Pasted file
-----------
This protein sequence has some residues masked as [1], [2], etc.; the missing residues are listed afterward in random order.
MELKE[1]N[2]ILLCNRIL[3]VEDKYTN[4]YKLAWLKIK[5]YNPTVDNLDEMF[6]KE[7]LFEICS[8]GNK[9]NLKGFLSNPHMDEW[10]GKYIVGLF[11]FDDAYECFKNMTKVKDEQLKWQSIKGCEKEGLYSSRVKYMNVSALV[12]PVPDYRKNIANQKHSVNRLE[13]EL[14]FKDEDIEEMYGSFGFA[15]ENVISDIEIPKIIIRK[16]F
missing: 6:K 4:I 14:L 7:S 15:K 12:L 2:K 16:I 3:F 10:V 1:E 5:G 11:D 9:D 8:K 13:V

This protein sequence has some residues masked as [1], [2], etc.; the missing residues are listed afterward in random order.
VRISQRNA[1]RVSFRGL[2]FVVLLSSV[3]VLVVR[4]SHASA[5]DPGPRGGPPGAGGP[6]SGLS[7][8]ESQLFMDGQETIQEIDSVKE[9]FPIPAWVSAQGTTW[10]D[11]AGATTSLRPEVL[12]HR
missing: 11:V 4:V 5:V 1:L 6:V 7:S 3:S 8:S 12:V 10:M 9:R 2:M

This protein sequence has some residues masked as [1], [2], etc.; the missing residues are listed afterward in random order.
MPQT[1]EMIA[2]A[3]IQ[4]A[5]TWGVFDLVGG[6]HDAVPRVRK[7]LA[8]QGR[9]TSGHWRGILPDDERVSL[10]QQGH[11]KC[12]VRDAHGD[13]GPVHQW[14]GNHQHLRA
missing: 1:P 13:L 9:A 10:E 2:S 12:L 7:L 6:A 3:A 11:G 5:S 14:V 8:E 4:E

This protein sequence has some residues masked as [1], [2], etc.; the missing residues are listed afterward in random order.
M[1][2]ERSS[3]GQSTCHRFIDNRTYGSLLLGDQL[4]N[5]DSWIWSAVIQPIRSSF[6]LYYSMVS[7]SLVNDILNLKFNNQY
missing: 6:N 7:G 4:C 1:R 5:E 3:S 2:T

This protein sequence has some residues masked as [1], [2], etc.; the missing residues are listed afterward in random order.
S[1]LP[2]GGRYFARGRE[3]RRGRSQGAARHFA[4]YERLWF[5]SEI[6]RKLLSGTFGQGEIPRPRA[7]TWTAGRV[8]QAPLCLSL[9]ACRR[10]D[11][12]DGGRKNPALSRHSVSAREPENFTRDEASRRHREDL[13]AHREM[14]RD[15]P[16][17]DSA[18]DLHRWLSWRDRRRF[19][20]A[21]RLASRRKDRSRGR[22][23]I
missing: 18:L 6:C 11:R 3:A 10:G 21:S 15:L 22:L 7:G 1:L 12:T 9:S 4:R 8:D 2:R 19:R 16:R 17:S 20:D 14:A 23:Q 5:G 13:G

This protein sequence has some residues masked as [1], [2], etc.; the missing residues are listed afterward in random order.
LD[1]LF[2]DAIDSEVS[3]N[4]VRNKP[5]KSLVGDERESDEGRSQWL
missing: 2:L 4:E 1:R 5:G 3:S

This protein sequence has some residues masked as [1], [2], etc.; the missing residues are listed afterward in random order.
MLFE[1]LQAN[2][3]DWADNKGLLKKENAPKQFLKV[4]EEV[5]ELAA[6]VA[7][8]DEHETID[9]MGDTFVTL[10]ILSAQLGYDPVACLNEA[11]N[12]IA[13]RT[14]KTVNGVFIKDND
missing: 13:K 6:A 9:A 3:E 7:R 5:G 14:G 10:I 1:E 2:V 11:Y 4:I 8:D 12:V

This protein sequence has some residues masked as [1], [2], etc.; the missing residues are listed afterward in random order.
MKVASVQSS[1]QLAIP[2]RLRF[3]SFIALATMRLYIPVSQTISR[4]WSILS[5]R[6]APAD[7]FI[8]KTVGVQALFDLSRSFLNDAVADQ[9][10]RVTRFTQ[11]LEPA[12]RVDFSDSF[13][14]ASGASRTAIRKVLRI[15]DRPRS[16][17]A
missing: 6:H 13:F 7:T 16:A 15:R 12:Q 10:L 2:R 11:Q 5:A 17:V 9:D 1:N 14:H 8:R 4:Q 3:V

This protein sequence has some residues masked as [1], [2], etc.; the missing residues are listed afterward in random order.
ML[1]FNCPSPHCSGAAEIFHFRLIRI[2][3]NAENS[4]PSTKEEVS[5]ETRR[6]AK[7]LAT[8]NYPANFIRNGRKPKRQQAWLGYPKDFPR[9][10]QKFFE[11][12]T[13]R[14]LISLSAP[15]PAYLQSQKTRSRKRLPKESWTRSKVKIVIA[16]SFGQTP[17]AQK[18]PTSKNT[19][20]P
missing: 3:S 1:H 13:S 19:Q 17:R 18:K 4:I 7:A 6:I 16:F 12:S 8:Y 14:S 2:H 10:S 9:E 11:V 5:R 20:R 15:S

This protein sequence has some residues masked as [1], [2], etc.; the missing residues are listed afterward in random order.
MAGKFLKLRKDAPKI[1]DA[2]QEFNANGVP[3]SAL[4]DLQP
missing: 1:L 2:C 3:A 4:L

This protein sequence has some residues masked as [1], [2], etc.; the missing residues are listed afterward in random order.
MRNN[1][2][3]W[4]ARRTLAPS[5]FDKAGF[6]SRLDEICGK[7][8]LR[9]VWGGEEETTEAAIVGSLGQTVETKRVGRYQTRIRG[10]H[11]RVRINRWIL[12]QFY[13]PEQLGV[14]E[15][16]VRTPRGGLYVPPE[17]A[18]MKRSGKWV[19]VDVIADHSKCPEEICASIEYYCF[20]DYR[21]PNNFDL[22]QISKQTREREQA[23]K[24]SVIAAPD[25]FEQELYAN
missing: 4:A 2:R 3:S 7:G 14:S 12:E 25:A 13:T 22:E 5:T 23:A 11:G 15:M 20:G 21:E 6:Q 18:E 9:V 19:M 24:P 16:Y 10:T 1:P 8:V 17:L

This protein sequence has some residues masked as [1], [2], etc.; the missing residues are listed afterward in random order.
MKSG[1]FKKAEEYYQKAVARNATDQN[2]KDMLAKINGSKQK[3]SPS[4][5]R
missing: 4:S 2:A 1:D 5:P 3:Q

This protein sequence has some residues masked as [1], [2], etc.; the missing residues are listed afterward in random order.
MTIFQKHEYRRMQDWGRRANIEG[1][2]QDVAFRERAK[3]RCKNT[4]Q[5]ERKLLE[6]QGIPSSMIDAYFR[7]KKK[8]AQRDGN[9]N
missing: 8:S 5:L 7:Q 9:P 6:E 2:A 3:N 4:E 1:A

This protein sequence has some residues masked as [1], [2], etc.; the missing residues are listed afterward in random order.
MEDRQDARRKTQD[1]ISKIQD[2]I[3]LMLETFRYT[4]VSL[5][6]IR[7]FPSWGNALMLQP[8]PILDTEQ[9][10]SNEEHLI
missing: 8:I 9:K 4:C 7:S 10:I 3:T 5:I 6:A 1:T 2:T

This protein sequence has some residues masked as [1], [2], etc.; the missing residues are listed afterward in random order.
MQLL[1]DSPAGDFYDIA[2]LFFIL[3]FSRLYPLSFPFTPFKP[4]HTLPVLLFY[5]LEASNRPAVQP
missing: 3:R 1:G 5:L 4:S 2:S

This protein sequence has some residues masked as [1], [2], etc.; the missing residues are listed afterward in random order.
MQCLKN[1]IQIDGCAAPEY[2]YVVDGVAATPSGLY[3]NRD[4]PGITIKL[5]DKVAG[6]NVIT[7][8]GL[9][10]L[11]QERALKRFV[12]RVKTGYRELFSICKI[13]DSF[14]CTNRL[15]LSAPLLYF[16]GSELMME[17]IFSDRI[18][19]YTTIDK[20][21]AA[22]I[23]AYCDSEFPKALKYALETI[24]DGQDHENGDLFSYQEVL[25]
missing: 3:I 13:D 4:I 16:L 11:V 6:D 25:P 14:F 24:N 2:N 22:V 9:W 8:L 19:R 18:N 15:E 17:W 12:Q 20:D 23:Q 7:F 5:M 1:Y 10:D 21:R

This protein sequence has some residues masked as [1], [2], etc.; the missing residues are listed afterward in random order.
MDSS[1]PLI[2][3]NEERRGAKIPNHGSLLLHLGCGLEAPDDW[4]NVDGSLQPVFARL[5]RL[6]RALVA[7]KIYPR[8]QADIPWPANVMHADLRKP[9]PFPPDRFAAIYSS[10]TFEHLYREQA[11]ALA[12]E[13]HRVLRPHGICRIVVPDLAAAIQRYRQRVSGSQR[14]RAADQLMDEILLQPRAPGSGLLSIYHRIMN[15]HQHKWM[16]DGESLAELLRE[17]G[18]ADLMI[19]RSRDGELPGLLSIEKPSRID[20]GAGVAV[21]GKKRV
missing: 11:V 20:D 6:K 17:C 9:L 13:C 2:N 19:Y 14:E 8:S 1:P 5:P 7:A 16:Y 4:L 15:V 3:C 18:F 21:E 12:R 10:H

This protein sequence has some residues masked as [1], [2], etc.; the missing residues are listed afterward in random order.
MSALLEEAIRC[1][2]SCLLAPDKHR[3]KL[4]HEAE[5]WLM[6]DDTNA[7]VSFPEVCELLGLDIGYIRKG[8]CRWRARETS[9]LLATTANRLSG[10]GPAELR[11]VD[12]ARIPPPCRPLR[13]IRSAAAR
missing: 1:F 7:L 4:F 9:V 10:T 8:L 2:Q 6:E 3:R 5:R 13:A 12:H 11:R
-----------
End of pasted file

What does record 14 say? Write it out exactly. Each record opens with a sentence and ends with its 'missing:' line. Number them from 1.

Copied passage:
This protein sequence has some residues masked as [1], [2], etc.; the missing residues are listed afterward in random order.
MEDRQDARRKTQD[1]ISKIQD[2]I[3]LMLETFRYT[4]VSL[5][6]IR[7]FPSWGNALMLQP[8]PILDTEQ[9][10]SNEEHLI
missing: 8:I 9:K 4:C 7:S 10:I 3:T 5:I 6:A 1:T 2:T